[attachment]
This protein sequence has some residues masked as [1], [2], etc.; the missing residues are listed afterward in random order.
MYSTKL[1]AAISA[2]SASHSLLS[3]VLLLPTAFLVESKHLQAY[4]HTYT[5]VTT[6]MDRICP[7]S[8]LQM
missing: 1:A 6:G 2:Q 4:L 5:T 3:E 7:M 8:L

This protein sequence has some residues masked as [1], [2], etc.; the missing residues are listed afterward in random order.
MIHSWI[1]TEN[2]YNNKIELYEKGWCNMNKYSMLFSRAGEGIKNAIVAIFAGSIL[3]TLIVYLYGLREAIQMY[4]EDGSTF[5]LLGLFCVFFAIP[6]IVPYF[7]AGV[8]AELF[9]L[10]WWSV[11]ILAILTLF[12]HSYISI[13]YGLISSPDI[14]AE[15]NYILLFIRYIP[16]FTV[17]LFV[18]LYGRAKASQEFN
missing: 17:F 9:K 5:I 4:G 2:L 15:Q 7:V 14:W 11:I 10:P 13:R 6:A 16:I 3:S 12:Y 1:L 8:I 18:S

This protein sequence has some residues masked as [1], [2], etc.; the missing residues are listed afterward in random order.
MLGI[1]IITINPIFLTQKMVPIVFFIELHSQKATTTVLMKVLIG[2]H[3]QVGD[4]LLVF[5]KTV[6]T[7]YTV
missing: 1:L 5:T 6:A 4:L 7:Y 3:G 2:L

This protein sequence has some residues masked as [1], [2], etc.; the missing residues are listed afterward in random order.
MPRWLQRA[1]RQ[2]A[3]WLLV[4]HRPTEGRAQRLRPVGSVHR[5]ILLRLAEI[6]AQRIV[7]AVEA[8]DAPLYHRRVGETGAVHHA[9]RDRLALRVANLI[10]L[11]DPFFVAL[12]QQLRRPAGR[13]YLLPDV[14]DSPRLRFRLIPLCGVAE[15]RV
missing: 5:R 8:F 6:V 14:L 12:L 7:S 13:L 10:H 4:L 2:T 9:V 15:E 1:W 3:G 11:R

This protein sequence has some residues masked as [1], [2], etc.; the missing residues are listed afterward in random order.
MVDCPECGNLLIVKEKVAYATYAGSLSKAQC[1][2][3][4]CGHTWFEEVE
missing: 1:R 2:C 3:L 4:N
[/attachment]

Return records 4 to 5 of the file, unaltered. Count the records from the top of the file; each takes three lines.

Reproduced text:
This protein sequence has some residues masked as [1], [2], etc.; the missing residues are listed afterward in random order.
MPRWLQRA[1]RQ[2]A[3]WLLV[4]HRPTEGRAQRLRPVGSVHR[5]ILLRLAEI[6]AQRIV[7]AVEA[8]DAPLYHRRVGETGAVHHA[9]RDRLALRVANLI[10]L[11]DPFFVAL[12]QQLRRPAGR[13]YLLPDV[14]DSPRLRFRLIPLCGVAE[15]RV
missing: 5:R 8:F 6:V 14:L 12:L 7:S 13:L 10:H 4:L 2:T 9:V 15:E 1:W 3:G 11:R

This protein sequence has some residues masked as [1], [2], etc.; the missing residues are listed afterward in random order.
MVDCPECGNLLIVKEKVAYATYAGSLSKAQC[1][2][3][4]CGHTWFEEVE
missing: 1:R 2:C 3:L 4:N